Another potential pit-fall, I believe, could be the packaging of the product.  While this is seemingly straight-forward: take an ordinary can, make it smaller and then make it pink, it is integral to competing with other products at the point-of-purchase and portraying the benefits of the product.  On the one hand, the pink colouring makes the product stand-out.  But does it really reflect the core purpose of the drink?  It does not look healthy at all – the intense colour is synonymous ‘artificial colouring’.  In contrast, the sugar-free version of  ‘Rockstar Original’, below, looks much more healthier and cleaner.  All the pink colouring does is show who the company intends to sell to – this eliminates any male consumers, who may also be health-conscious.

However, I guess the included straw does have at least one benefit to females wearing lipstick.  The problem?  Avoiding lipstick smudges is the wrong benefit!  Females taking part in sports or clubbing – the firm’s targeted occasions – are not going to care about their lipstick.

The last issue with ‘Rockstar Pink’ is common to all product line filling decisions:  cannibalisation.  This is when the launch of a new product simply replaces the sales of existing products with the new products.  If you take a look at the Rockstar product line, there are at least three products that could witness a decline in sales as females shift to ‘Rockstar Pink’: ‘Sugar Free’, ‘Zero Carb and ‘Roasted Light Vanilla’.  And we are assuming here that the product is successful, which I am highly sceptical of.  Moreover, their already extensive product range makes failure even more likely.  This is because they essentially already have products that offer the same benefits that the new drink offers; they even come in smaller sizes than ‘Pink’s’ standard 12oz can.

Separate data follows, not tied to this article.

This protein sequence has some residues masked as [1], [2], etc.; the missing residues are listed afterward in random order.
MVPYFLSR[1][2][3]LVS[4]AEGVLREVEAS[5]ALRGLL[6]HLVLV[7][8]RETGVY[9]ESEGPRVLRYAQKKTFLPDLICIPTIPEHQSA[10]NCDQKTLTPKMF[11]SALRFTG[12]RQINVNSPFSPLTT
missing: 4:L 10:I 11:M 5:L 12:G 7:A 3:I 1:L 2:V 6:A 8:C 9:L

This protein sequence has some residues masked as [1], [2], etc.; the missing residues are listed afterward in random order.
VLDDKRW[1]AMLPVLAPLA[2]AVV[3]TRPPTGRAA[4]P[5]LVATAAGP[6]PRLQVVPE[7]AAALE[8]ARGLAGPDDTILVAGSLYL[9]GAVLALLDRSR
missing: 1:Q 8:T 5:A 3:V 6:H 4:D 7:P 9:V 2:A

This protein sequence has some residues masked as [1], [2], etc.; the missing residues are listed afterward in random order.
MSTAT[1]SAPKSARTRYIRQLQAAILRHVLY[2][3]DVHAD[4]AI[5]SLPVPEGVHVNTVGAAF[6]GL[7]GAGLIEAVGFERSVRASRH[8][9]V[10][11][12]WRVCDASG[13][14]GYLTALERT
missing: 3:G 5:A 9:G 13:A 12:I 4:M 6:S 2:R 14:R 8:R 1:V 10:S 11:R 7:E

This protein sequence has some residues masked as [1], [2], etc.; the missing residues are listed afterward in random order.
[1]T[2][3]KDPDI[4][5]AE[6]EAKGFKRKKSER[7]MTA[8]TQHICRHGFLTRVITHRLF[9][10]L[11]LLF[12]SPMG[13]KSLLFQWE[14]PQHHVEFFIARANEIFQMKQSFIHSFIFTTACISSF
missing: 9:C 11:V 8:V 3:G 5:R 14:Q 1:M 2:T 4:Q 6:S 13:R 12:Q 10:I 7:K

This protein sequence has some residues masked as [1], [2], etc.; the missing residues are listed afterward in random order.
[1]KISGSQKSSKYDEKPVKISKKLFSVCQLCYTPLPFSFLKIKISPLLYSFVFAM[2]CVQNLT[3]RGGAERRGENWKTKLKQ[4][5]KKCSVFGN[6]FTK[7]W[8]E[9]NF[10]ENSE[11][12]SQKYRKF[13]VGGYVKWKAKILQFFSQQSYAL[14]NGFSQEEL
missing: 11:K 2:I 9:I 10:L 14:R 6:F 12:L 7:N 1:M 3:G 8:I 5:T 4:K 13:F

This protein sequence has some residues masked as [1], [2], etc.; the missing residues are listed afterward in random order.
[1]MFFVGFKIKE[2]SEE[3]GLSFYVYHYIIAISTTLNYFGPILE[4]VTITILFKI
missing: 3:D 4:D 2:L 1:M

It seems to me as if AG Barr have broken a fundamental rule of branding.  Namely, they being too broad in defining who their core customer is.  This results in a product that appeals to no one for using during no particular occasion.  In such a mature and competitive market, there is a right time and reason for each product; by trying to be the right product for several occasions and reasons you always end up being second-best.

© Joshua Blatchford, author of Manifested Marketing 30/05/2011

 

I also want to mention that the official domain for the blog is now http://www.manifestedmarketing.com

Coca-Cola – Repositioning

Coca-Cola have recently launched a new advertisement that will air each Saturday evening on ITV.  The aim of the latest marketing campaign is to reposition the Coca-Cola brand as a meal-time accompaniment: their key message emphasised is “meals taste better with Coca-Cola”, which will be featured in the majority of their marketing material.  Where as, the television advertisements will feature the lines “Saturday night tastes better with Coca-Cola and ITV1”.